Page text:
Note to users. If you're seeing this message, it means that your browser cannot find this page's style/presentation instructions -- or possibly that you are using a browser that does not support current Web standards. Find out more about why this message is appearing, and what you can do to make your experience of our site the best it can be.


Sci. STKE, 25 February 2003
Vol. 2003, Issue 171, p. tw79
[DOI: 10.1126/stke.2003.171.tw79]

EDITORS' CHOICE

Neurobiology Synaptic Mechanism for Pain Sensitization

Injured spinal nerves, caused by trauma or inflammation, can cause chronic pain that is not blunted by conventional analgesics. Two groups investigated mechanisms underlying this hyperalgesic response. Garry et al. examined the molecular mechanisms that account for sensitization of behavioral reflexes in response to painful stimuli in mice with a chronic constriction injury to the common sciatic nerve. The adaptor protein PSD-95 was localized in spinal cord neurons likely to influence pain sensitivity. In transgenic mice expressing a truncated form of PSD-95, the enhanced sensitivity to pain normally caused by the constriction injury was reduced or absent, whereas a control response to pain caused by inflammation was not altered. One role of PSD-95 is to localize Ca2+-calmodulin-dependent protein kinase II (CaM kinase II) to complexes with N-methyl-D-aspartate (NMDA) receptors. In wild-type mice, pharmacological inhibitors of CaM kinase II also reduced sensitization to pain after injury, and the amount of phosphorylated active CaM kinase II associated with NMDA receptors in spinal neurons was increased after nerve injury. Although the results do not rule out roles for other targets of PSD-95, organization of CaM kinase II in complexes with NMDA receptors appears to be a key aspect of increased sensitivity after neuronal damage. In fact, high concentrations of NMDA still activated CaM kinase II in PSD-95-mutant animals, even though injury-induced activation of the kinase was blocked. Thus, the response to neuronal injury may critically depend on a particular subcellular population of the enzyme, likely that tethered to NMDA receptors through PSD-95. Ikeda et al. analyzed the induction of long-term potentiation (LTP) in neurons of lamina 1 of the spinal cord evoked by pain-transmitting C fibers. Only those neurons that expressed neurokinin 1 receptors, which is activated by substance P, exhibited LTP. Additionally, LTP was blocked if the NMDA receptors were inhibited or if increases in the concentration of intracellular Ca2+ were blocked by inhibition of release from intracellular stores or inhibition of T-type Ca2+ channels. Thus, these two reports address mechanisms underlying the hyperalgesic response to nociceptive stimuli.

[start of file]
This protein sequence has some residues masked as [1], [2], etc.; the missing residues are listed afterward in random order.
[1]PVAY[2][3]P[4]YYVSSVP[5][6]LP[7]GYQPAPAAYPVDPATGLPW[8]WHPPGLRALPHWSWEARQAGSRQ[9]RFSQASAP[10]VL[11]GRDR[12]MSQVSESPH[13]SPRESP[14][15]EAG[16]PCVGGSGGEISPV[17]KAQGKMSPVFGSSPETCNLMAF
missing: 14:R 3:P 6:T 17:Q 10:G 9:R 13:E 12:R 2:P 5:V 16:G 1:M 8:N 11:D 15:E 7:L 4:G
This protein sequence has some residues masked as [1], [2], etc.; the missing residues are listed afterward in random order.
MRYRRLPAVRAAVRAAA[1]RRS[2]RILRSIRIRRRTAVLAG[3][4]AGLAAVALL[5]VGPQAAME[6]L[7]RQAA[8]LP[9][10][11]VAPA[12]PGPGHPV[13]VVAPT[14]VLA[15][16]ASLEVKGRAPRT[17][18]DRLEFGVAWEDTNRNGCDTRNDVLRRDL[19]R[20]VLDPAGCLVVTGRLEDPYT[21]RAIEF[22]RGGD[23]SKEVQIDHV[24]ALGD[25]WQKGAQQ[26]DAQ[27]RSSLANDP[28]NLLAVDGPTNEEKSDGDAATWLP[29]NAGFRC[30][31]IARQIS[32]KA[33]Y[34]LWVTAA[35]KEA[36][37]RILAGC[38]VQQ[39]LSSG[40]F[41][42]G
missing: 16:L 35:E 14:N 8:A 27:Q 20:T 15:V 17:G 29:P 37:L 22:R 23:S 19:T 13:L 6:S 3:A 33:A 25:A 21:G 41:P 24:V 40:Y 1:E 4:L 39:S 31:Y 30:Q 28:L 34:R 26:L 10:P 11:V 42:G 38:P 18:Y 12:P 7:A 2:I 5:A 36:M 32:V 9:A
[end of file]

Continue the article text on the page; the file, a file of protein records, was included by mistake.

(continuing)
E. M. Garry, A. Moss, A. Delaney, F. O'Neill, J. Blakemore, J. Bowen, H. Husi, R. Mitchell, S. G. N. Grant, S. M. Fleetwood-Walker, Neuropathic sensitization of behavioral reflexes and spinal NMDA receptor/CaM kinase II interactions are disrupted in PSD-95 mutant mice. Curr. Biol. 13, 321-328 (2003). [Online Journal]

H. Ikeda, B. Heinke, R. Ruscheweyh, J. Sandkühler, Synaptic plasticity in spinal lamina I projection neurons that mediate hyperalgesia. Science 299, 1237-1240 (2003). [Abstract] [Full Text]

Citation: Synaptic Mechanism for Pain Sensitization. Sci. STKE 2003, tw79 (2003).



To Advertise     Find Products


Science Signaling. ISSN 1937-9145 (online), 1945-0877 (print). Pre-2008: Science's STKE. ISSN 1525-8882